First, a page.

[Note: This is the syndicated L.A. Times puzzle. It does not appear in the actual newspaper, but is available for free at cruciverb.com.]

Theme answers:
  • 23A: Result of a battle of bighorns? (BLACK AND BLUE SHEEP).
  • 38A: Fire alarm during kindergarten? (SHOW AND TELL STOPPER).
  • 56A: Attracting outdoorsy readers, say? (FIELD AND STREAM GOAL).
  • 77A: Crustacean with an electric guitar? (ROCK AND ROLL LOBSTER).
  • 94A: Web site security expert? (POINT AND CLICK GUARD).
  • 115A: Kids' puppet show script? (PUNCH AND JUDY LINES).
Wow. Did I wake up in an parallel universe where the L.A. Times crossword puzzle is awesome again? What a great Christmas present! Love this theme. I found it tricky enough to make me think, but basic enough that once I got it, I could use it to help me with the remaining theme answers. I also really appreciate that although the fill isn't what I would describe as overly sparkly, a lot of the clues are excellent and do a nice job of ratcheting up the difficulty level a bit.

  • 16A: Capital of Slovakia? (ESS). The word Slovakia starts with the letter ESS (*groan*).
  • 21A: Symphony originally dedicated to Napoleon (EROICA). I did not know that.
  • 26A: One of Rose's 4,256 (HIT). PuzzleSon had a school project recently where he had to come up with various ways of describing a random number. He was assigned the number 4,256, which turned out to be pretty cool!
  • 54A: Madagascar tree climber (LEMUR). Who doesn't love a good LEMUR reference? ...
  • 63A: "Baseball is 90% mental; the other half is physical" speaker (BERRA). ... or a good Yogi BERRA quote?
  • 69A: Ballroom that made the Lindy Hop famous (SAVOY). One of my favorite album names of all time is Rufus's "Stompin' at the Savoy."

  • 75A: Many a joke involves one (PUN). I tried bar.
  • 101A: Alien's course: Abbr. (ESL). Not, like, an extra-terrestrial but a person who moves here from another country.
  • 106A: Unfinished framework (CARCASS). Inspired cluing. I'm glad they didn't go the dead animal route. But I'm sure you appreciate me bringing it up.
  • 112A: "The Disrobing of Christ" painter (EL GRECO). Okay, someone tell me if it's just me, but with the disrobing, the groping, and the unclasping (44A: Search uncertainly / 4D: Open, as a large envelope), does this puzzle have a RATED X (33D: For adults only) vibe to it?
  • 120A: Gerald Ford, by birth (OMAHAN). So many interesting people from Omaha: Warren Buffett, Nick Nolte, Marlon Brando, Fred Astaire. Learned about them all from crosswords.
  • 123A: Places for organ repairs, briefly (ORS). Internal organs, that is.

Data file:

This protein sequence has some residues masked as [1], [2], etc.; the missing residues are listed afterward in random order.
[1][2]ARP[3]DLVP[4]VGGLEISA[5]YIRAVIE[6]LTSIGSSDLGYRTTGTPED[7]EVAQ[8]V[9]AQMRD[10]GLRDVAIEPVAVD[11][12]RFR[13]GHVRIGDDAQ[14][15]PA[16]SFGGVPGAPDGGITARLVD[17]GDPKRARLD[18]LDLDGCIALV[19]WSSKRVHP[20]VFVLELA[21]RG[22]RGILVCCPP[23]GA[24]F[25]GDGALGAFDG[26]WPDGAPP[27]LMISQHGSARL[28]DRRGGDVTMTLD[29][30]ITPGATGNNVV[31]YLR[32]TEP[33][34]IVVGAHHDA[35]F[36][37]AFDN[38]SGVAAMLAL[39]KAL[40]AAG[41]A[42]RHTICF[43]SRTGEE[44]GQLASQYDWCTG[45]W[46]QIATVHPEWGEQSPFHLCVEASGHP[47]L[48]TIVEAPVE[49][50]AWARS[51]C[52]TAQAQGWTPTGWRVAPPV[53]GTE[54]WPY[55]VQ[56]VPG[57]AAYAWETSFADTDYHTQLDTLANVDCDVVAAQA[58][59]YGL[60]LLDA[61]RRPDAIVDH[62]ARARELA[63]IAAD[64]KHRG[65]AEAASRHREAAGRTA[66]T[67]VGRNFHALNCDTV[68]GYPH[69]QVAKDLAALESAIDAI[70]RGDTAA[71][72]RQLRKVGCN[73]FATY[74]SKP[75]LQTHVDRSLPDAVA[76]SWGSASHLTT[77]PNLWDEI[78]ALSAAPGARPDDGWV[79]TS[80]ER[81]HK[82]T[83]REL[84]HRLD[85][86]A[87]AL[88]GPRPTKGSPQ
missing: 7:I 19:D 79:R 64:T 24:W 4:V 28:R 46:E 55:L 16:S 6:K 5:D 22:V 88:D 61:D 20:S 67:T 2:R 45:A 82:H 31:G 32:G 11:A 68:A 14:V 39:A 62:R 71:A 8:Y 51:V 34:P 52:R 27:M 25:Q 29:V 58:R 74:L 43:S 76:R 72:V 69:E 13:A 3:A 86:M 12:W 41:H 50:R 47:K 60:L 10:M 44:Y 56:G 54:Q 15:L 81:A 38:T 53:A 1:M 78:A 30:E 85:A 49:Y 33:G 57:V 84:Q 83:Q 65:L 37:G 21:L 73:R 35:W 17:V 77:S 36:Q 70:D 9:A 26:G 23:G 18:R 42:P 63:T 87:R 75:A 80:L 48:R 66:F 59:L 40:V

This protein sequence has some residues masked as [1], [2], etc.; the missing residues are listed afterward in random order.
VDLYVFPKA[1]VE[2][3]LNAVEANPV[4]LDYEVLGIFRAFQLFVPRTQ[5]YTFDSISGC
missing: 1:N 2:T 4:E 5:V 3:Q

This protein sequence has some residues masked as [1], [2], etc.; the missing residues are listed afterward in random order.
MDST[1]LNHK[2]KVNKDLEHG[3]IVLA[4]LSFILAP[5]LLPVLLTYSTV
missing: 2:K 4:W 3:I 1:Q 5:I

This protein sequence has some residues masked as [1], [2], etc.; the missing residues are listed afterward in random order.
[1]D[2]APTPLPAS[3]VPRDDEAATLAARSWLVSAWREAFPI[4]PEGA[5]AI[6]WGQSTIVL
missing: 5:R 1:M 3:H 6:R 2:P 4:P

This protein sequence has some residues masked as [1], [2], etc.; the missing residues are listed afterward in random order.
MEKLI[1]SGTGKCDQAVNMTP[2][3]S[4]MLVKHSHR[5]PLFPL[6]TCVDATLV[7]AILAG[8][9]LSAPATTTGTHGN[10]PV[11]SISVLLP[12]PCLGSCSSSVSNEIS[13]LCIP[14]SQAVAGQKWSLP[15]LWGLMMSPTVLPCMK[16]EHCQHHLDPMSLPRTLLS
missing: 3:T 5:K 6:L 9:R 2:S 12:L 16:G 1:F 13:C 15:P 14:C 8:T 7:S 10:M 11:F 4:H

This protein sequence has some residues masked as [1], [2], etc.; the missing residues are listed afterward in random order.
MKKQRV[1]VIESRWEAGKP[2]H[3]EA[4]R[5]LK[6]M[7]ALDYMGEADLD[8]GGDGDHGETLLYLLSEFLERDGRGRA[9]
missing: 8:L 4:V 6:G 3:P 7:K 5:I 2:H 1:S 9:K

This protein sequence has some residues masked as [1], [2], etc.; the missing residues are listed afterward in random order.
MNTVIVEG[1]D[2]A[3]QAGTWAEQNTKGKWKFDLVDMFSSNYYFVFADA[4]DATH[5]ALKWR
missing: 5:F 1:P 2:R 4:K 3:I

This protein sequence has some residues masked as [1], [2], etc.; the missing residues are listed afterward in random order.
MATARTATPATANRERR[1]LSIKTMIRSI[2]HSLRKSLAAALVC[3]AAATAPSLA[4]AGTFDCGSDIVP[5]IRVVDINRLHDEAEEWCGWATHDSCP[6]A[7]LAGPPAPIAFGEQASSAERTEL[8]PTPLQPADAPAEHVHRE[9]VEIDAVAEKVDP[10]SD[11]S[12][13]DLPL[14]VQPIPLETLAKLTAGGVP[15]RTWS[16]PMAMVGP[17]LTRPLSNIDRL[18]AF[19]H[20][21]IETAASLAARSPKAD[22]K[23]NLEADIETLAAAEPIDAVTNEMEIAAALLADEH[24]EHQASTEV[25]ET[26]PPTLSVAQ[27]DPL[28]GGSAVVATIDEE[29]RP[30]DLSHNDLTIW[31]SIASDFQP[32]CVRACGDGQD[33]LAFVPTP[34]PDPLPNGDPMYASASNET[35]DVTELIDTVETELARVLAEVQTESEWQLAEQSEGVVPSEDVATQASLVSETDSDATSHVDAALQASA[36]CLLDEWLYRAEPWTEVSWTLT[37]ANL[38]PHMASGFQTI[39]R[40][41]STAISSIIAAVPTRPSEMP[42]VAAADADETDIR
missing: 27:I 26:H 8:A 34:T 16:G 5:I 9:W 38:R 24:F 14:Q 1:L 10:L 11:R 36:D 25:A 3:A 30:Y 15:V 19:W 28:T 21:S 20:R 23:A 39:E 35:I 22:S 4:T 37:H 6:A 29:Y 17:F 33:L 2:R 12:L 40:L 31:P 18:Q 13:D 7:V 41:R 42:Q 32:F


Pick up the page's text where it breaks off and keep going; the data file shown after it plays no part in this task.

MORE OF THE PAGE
• 1D: "Aquí se __ español" (HABLA). Spanish!
  • 5D: Reggae star __-Mouse (EEK-A). Okay, that's the awesomest stage name I've ever seen.
  • 6D: Teller's spot (WINDOW). Me: "Next to Penn?"
  • 10D: Tryster's request (MEET ME). Can't decide if I like tryster. I think I don't. But it might just be because I kept mispronouncing it and couldn't figure out what the heck this clue was about.
  • 17D: Its 5/14/1998 final episode was seen by 76 million viewers (SEINFELD). I was one of them, were you?
  • 40D: D.C. ball team (NATS). When I moved away from the DC area, there was no baseball team here. When I came back I saw so many people walking around with W's on their hats I wondered why there were so many Wisconsin fans out here. Yes, that's how dumb I am.
  • 42D: Cozy (SNUG). PuzzleHusband wanted to buy the kids Snuggies for Christmas, but couldn't bear walking around the mall with them.
  • 66D: Minute Maid Park team (ASTROS). As you might know, I do not like the corporate named sports stadiums. But at least you can make some of them seem kind of touch, right? Not this one. Poor Astros.
  • 78D: Pet with green fur? (CHIA). The other day I said that I wanted to plant an herb garden and PuzzleDaughter got all excited because she had seen on TV this little pet thing that you poor water on and plants grow out of it! She said you can even get one that looks like President Obama!
  • 83D: "Ocean's Thirteen" actor (AL PACINO). Love this movie. Just for fun, I tried to see if I could come up with all thirteen actor's names, but by the time I got, I think, five of them, I realized that this clue was going for someone else.
  • 104D: Northeast express train (ACELA). PuzzleMom just told me about a bus that runs between Washington and New York and only costs $20. Have any of you tried it? I might have just found my transportation for the ACPT.